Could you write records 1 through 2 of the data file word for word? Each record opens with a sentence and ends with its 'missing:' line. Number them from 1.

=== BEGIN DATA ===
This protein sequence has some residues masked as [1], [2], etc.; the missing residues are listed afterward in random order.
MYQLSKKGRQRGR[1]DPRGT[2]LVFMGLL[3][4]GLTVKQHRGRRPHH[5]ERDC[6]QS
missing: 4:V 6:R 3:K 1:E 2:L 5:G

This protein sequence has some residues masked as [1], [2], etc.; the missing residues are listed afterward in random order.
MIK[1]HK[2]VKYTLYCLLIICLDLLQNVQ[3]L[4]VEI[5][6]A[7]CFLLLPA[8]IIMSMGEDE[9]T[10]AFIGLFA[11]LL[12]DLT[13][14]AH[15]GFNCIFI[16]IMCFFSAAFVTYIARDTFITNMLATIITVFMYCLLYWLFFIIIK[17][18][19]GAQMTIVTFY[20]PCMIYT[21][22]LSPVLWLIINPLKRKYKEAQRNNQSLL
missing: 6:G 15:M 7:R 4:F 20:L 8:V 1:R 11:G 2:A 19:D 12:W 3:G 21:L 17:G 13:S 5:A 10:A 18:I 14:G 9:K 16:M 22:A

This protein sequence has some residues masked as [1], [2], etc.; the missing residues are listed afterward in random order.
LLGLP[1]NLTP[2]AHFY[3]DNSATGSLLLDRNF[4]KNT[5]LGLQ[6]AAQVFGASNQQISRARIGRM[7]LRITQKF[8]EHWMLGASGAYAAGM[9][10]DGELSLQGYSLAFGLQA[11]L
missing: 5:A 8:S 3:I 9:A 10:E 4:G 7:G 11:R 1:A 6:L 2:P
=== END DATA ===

This protein sequence has some residues masked as [1], [2], etc.; the missing residues are listed afterward in random order.
MYQLSKKGRQRGR[1]DPRGT[2]LVFMGLL[3][4]GLTVKQHRGRRPHH[5]ERDC[6]QS
missing: 4:V 6:R 3:K 1:E 2:L 5:G

This protein sequence has some residues masked as [1], [2], etc.; the missing residues are listed afterward in random order.
MIK[1]HK[2]VKYTLYCLLIICLDLLQNVQ[3]L[4]VEI[5][6]A[7]CFLLLPA[8]IIMSMGEDE[9]T[10]AFIGLFA[11]LL[12]DLT[13][14]AH[15]GFNCIFI[16]IMCFFSAAFVTYIARDTFITNMLATIITVFMYCLLYWLFFIIIK[17][18][19]GAQMTIVTFY[20]PCMIYT[21][22]LSPVLWLIINPLKRKYKEAQRNNQSLL
missing: 6:G 15:M 7:R 4:F 20:L 8:V 1:R 11:G 2:A 19:D 12:W 3:G 21:L 17:G 13:S 5:A 10:A 18:I 14:G 9:K 16:M 22:A